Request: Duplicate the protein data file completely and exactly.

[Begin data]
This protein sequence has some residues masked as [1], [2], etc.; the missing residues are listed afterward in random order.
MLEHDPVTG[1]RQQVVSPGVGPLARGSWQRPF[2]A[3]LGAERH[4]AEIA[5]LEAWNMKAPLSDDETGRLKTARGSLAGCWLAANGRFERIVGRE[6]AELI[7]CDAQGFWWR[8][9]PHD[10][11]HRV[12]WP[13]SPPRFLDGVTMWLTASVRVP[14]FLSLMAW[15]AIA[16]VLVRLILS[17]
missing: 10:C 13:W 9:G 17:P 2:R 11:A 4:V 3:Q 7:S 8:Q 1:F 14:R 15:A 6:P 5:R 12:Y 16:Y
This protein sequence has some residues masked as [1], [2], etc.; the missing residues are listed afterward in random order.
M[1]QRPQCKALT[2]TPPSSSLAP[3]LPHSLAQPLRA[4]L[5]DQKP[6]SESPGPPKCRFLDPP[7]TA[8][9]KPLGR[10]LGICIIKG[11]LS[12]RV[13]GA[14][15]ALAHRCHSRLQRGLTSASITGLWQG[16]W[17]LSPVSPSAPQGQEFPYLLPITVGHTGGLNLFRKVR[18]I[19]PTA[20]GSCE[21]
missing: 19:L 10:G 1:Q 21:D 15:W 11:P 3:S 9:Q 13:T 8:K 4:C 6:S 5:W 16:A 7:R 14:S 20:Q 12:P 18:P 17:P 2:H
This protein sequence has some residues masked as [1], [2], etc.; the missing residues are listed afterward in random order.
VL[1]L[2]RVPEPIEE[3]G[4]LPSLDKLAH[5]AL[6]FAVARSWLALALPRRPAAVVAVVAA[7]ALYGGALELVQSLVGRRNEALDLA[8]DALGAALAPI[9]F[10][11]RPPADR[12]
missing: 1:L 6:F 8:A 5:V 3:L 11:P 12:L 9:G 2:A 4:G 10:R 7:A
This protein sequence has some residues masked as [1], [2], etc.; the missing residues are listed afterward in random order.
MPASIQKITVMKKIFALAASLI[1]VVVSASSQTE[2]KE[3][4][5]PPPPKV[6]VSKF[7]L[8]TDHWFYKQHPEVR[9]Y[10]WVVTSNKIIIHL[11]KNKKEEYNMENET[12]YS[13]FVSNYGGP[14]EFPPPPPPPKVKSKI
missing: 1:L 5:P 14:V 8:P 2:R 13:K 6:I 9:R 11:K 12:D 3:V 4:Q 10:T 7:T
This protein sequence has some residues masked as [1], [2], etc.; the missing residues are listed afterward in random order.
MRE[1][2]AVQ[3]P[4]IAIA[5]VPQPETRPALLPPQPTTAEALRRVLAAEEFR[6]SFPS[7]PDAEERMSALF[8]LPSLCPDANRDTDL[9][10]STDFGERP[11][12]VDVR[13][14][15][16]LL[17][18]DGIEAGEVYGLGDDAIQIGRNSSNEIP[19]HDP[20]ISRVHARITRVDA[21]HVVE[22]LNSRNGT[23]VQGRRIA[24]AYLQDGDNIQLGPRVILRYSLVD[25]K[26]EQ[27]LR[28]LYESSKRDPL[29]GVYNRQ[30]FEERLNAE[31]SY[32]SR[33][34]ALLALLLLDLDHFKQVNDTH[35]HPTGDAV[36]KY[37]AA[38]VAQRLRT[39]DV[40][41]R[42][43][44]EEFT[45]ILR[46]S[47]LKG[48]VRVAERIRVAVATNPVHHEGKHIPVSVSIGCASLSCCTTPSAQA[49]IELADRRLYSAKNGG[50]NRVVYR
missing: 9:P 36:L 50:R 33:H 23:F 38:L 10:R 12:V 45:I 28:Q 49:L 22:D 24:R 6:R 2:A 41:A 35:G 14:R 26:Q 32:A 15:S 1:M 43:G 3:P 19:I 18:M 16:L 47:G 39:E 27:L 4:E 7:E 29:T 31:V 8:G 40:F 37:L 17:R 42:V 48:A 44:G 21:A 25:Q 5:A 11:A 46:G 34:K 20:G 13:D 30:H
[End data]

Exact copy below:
This protein sequence has some residues masked as [1], [2], etc.; the missing residues are listed afterward in random order.
MLEHDPVTG[1]RQQVVSPGVGPLARGSWQRPF[2]A[3]LGAERH[4]AEIA[5]LEAWNMKAPLSDDETGRLKTARGSLAGCWLAANGRFERIVGRE[6]AELI[7]CDAQGFWWR[8][9]PHD[10][11]HRV[12]WP[13]SPPRFLDGVTMWLTASVRVP[14]FLSLMAW[15]AIA[16]VLVRLILS[17]
missing: 10:C 13:W 9:G 17:P 2:R 11:A 4:V 3:Q 7:S 8:Q 1:F 14:R 15:A 6:P 5:R 12:Y 16:Y
This protein sequence has some residues masked as [1], [2], etc.; the missing residues are listed afterward in random order.
M[1]QRPQCKALT[2]TPPSSSLAP[3]LPHSLAQPLRA[4]L[5]DQKP[6]SESPGPPKCRFLDPP[7]TA[8][9]KPLGR[10]LGICIIKG[11]LS[12]RV[13]GA[14][15]ALAHRCHSRLQRGLTSASITGLWQG[16]W[17]LSPVSPSAPQGQEFPYLLPITVGHTGGLNLFRKVR[18]I[19]PTA[20]GSCE[21]
missing: 19:L 10:G 1:Q 21:D 15:W 11:P 3:S 9:Q 13:T 8:K 4:C 6:S 5:W 16:A 7:R 14:S 20:Q 12:P 18:P 17:P 2:H
This protein sequence has some residues masked as [1], [2], etc.; the missing residues are listed afterward in random order.
VL[1]L[2]RVPEPIEE[3]G[4]LPSLDKLAH[5]AL[6]FAVARSWLALALPRRPAAVVAVVAA[7]ALYGGALELVQSLVGRRNEALDLA[8]DALGAALAPI[9]F[10][11]RPPADR[12]
missing: 1:L 6:F 8:A 5:V 3:L 11:P 12:L 9:G 2:A 4:G 10:R 7:A
This protein sequence has some residues masked as [1], [2], etc.; the missing residues are listed afterward in random order.
MPASIQKITVMKKIFALAASLI[1]VVVSASSQTE[2]KE[3][4][5]PPPPKV[6]VSKF[7]L[8]TDHWFYKQHPEVR[9]Y[10]WVVTSNKIIIHL[11]KNKKEEYNMENET[12]YS[13]FVSNYGGP[14]EFPPPPPPPKVKSKI
missing: 1:L 5:P 14:V 8:P 2:R 13:K 6:I 9:R 11:K 12:D 3:V 4:Q 10:T 7:T
This protein sequence has some residues masked as [1], [2], etc.; the missing residues are listed afterward in random order.
MRE[1][2]AVQ[3]P[4]IAIA[5]VPQPETRPALLPPQPTTAEALRRVLAAEEFR[6]SFPS[7]PDAEERMSALF[8]LPSLCPDANRDTDL[9][10]STDFGERP[11][12]VDVR[13][14][15][16]LL[17][18]DGIEAGEVYGLGDDAIQIGRNSSNEIP[19]HDP[20]ISRVHARITRVDA[21]HVVE[22]LNSRNGT[23]VQGRRIA[24]AYLQDGDNIQLGPRVILRYSLVD[25]K[26]EQ[27]LR[28]LYESSKRDPL[29]GVYNRQ[30]FEERLNAE[31]SY[32]SR[33][34]ALLALLLLDLDHFKQVNDTH[35]HPTGDAV[36]KY[37]AA[38]VAQRLRT[39]DV[40][41]R[42][43][44]EEFT[45]ILR[46]S[47]LKG[48]VRVAERIRVAVATNPVHHEGKHIPVSVSIGCASLSCCTTPSAQA[49]IELADRRLYSAKNGG[50]NRVVYR
missing: 9:P 36:L 50:R 33:H 23:F 38:L 10:R 12:V 45:I 28:Q 49:L 22:D 24:R 6:R 2:A 41:A 35:G 14:R 26:Q 32:A 15:S 1:M 43:G 3:P 19:I 18:M 16:L 47:G 39:E 27:L 4:E 7:E 29:T 31:V 8:G 40:F 37:L 17:R 42:V 48:A 44:G 21:A 25:Q 5:A 11:A 46:G 34:K 20:G 13:D 30:H